Economics 302
Silve Parviainen
Intermediate Microeconomics
Spring 2006
Answers to Mock Final
1
Duopoly with Product Differentiation
(a) To find the price reaction function for AA, we start by changing the demand function to inverse form:
p
A
= (400 +
1
2
p
N
)
−
1
2
q
A
. Note that the first term (in parenthesis) which consists of a constant and
Northwest’s price is beyond the control of AA, so the company takes that as given. Given the linear
inverse demand function, the marginal revenue function is
MR
A
= (400 +
1
2
p
N
)
−
q
A
. Since
MR
=
MC
in the equilibrium, we get
400 +
1
2
p
N
−
q
A
= 60
=
⇒
q
A
= 340 +
1
2
p
N
,
which gives us the price reaction function
p
A
= (400 +
1
2
p
N
)
−
1
2
340 +
1
2
p
N
= 230 +
1
4
p
N
(b) To solve for the equilibrium prices, we need the price reaction functions for both companies.
AA’s
price reaction function is given above, and NW’s is found with the same technique:
q
N
= 750 +
p
A
−
3
p
N
=
⇒
p
N
= (250 +
1
3
p
A
)
−
1
3
q
N
,
and
MR
N
= (250 +
1
3
p
A
)
−
2
3
q
N
= 40 =
MC
N
=
⇒
q
N
= 315 +
1
2
p
A
.
Inserting this into the perceived demand curve gives the NW’s price reaction function as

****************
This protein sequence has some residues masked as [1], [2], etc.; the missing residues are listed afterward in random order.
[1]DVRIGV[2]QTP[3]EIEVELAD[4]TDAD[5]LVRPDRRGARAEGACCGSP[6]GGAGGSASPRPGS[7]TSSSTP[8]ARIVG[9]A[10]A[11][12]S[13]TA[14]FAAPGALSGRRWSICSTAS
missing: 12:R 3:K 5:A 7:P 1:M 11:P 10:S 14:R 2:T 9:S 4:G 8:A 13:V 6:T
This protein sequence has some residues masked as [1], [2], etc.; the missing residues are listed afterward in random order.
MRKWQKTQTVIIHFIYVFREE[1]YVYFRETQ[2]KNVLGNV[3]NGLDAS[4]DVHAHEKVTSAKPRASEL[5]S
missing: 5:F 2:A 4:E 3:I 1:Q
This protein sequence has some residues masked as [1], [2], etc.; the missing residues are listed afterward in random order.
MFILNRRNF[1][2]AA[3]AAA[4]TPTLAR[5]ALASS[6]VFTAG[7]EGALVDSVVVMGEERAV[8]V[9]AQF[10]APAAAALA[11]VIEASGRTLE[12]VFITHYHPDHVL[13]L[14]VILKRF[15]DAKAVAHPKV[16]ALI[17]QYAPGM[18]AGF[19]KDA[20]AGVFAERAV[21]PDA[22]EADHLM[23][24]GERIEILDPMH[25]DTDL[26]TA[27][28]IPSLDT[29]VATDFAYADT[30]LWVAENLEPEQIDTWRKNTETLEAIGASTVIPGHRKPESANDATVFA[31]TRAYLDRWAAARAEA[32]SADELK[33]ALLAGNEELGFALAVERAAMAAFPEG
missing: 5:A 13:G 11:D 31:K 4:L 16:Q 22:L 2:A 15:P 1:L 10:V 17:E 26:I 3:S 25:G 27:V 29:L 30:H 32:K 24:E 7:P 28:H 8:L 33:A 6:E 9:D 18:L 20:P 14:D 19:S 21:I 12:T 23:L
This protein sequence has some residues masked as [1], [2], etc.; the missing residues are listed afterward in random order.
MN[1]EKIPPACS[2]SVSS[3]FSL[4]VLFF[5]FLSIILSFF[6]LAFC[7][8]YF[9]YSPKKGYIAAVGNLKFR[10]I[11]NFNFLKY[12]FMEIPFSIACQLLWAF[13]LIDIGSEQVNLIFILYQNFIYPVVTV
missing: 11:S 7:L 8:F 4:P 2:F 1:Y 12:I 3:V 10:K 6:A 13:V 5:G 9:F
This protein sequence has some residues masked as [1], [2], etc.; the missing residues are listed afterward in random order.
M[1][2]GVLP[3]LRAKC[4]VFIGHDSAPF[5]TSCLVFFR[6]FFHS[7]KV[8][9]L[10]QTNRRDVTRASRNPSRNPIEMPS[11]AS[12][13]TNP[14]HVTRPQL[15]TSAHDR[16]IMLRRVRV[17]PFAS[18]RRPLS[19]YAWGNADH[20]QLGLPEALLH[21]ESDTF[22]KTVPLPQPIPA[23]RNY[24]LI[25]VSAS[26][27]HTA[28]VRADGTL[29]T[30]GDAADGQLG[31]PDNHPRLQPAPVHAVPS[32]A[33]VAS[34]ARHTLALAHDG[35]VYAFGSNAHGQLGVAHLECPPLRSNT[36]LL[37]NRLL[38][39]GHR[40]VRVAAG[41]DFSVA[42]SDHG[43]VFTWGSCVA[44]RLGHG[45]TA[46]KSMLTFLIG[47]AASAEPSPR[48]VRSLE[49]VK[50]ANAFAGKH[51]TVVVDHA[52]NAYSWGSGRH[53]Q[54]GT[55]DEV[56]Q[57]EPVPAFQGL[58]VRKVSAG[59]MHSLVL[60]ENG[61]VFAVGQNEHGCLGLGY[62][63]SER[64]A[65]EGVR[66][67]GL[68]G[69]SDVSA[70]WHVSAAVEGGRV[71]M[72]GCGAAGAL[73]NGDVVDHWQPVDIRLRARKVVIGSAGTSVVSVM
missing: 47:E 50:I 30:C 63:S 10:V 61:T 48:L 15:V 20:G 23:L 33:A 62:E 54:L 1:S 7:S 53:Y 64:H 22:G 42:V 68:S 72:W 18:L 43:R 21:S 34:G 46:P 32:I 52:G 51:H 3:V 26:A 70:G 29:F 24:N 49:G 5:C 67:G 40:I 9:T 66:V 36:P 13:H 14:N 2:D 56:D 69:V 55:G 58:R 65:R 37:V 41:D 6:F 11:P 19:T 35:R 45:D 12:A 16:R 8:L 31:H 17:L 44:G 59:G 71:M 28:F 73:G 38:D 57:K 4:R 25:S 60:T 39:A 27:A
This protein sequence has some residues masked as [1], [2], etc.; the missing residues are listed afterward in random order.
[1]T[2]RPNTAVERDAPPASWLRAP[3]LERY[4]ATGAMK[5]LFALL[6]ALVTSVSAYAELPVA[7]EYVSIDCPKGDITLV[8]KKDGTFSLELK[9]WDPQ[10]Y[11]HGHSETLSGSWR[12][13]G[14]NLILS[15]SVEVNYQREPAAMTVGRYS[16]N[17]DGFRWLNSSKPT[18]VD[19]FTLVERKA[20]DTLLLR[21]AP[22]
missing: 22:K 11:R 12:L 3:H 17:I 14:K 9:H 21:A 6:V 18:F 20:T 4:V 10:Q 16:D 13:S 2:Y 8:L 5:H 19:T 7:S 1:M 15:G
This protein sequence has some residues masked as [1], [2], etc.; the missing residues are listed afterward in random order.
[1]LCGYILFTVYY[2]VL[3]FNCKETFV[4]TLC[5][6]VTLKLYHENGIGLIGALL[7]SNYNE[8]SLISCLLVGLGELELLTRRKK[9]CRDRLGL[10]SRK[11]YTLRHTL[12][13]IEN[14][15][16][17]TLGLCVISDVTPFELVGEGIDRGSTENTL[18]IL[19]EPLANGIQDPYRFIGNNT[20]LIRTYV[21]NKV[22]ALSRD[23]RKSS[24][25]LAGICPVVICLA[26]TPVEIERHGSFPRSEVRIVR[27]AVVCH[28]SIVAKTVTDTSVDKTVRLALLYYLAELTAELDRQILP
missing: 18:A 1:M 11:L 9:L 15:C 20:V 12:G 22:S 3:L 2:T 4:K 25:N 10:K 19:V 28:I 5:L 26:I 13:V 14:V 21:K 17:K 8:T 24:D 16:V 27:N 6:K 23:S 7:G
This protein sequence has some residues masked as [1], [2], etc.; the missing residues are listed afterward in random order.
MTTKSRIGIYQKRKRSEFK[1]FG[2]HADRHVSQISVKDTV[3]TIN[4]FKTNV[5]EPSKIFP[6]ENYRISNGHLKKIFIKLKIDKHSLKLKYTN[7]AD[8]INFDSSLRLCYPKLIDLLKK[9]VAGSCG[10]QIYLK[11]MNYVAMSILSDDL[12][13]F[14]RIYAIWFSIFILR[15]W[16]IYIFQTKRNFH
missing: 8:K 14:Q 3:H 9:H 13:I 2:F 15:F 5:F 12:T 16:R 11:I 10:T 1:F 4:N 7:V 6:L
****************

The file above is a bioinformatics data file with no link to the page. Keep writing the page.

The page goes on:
p
N
= (250 +
1
3
p
A
)
−
1
3
(315 +
1
2
p
A
)
= 145 +
1
6
p
A
.
Now, the equilibrium prices can be found by solving for the two unknowns (prices) in the two price
reaction functions. This gives us
p
N
=
4
,
400
23
≈
$191
and
p
A
= 230 +
1
,
100
23
≈
$278
.
This preview has intentionally blurred sections. Sign up to view the full version.
View Full Document
(c) With the equilibrium prices, the demand for AA tickets is
q
A
= 340 +
2
,
200
23
≈
436
,
and for NW tickets
q
N
= 980
−
12
,
100
23
≈
454
,
making the total number of passengers 890.
This is the end of the preview.
Sign up
to
access the rest of the document.
 Spring '08
 TOOSSI
 Microeconomics, Supply And Demand, price reaction function

Click to edit the document details